James's Camera Collection: Ansco Speedex

Ansco Speedex West Germany Folding cameras
Ansco Speedex
Film type: Roll film size 120 (2-¼ square)
Approx. dates of manufacture: 1950 – 1952
Approx. street value: very low

ANSCO was an American firm that began in the early 20th century as the merger between Anthony, Scoville and other companies. In 1928 they were purchased by another acronym, AGFA. They were AGFA-ANSCO through the 1930s but World War II made them low-key the German connection; they became just Ansco until the mid-1960s when they changed to GAF, and struggled along another decade until they pulled out of the amateur market altogether.

The Speedex line can be a bit confusing. Ansco made Speedex cameras in the USA for awhile; later they were imported from Germany (mine is German, hence the flag on this page). Agfa made the same cameras for the European market but called them Isolettes.

I believe my particular camera is an Isolette V that was badged as Speedex for the American market. Other Isolette models are analogous various Speedex models.

What happened to the American version? I don't know; my belief (unencumbered by actual evidence) is that US import duties probably did not apply to parts; so Ansco imported and fitted the German-made lens and shutter assembly onto the American-made body. When the duties were relaxed, Ansco dropped production and imported the whole german-made camera for sale in the US. Co-branding, prior to the 1950s, used to be more common. Weston used to made light meters in the USA for the domestic market, and Sangamo-Weston made the same meters in England for Europe. When tax laws changed, American Weston imported meters directly from England and sold them in the USA.

There were a number of Speedex/Isolettes. This was the base model: fixed-mount lens on a self-erecting folding platform (self-erecting means it folds and pops into place automatically as the door opens and closes); a shutter with few speeds; a so-so lens. No shutter-button on the body (later models had it), you push a little vertical tab that's mounted on the side of the shutter; no double-exposure protection; manual shutter cock; film advance by knob on the top and counter by an unprotected ruby window on the back. No meter. No rangefinder. They did mount an accessory shoe on top of the viewfinder if you wanted to add a clip-on meter, rangefinder or flash. It does have a flash sync recepticle.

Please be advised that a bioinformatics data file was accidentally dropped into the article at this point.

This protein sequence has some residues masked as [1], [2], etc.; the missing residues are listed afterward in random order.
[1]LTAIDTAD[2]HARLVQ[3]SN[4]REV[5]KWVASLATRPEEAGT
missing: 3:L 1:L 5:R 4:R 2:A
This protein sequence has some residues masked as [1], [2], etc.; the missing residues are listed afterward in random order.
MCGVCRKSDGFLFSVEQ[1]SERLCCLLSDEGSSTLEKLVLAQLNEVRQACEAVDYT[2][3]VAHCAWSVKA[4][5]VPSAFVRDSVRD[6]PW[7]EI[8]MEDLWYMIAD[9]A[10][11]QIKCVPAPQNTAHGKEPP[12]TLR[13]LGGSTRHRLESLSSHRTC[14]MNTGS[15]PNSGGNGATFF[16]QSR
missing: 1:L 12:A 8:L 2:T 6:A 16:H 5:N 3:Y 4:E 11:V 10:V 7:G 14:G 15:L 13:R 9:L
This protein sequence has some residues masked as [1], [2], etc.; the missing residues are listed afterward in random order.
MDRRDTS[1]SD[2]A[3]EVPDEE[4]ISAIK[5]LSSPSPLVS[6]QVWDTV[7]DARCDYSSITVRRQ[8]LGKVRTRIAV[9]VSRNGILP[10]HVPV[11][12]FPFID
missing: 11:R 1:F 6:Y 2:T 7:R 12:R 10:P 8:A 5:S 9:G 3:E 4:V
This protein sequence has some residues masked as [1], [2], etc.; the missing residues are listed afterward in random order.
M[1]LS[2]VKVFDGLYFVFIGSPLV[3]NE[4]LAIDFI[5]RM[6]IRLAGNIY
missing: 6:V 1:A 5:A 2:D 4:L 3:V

Various models or variants came with different lens and shuttter combinations; mine is the least expensive and likely most common 85mm ƒ/4.5 Agnar in a Vario shutter. The Agnar gets decent reviews from what I read on Photo.net. The Vario shutter was made by Gauthier, the same people who make the Prontor line. Varios were the low end, Prontos and Prontors were middle-class. The high-end shutters were made by Deckel and called Compurs. Both Gauthier and Deckel were owned by Zeiss Ikon. You can find Speedex cameras with all three shutters.

My Vario shutter has three speeds: 200, 50, and 25; note the two-stop difference between 250 and 50, but only one stop between 50 and 25; gotta remember that when you're making adjustments. The aperture stops are marked in full-stop increments from ƒ/32 to ƒ/5.6, then you hit ƒ/4.5.

The focusing ring is calibrated in feet, but there is no depth-of-field scale. If you want to maximize DOF, you'll need a chart.

Interesting camera. Purchased for $13 from a thrift shop. First thing I thought of when I opened it up was that was basically a smaller Billy (which also has an Agnar lens in a Vario shutter). The Billy is a larger body and makes a larger image, and it's all black so it fits in with the visual designs of pre-war folders. This Speedex has a silver top and bottom, and looks much newer and more like other 1950s and 60s cameras. The 2-¼ square format makes it a bit smaller, so it fits easier to a pocket or purse. I believe it was also more commonly found in a neverready case, as it lacks the Billy's little strap handle.

Will I ever use it? Probably not. Considering the current outrageous price of film ($6 a roll for B&W negative, without processing, as of 2022), I've got other cameras I'd much rather use first.

Camera manual: Orphan Cameras.com

©opyright by James Ollinger. All Rights Reserved.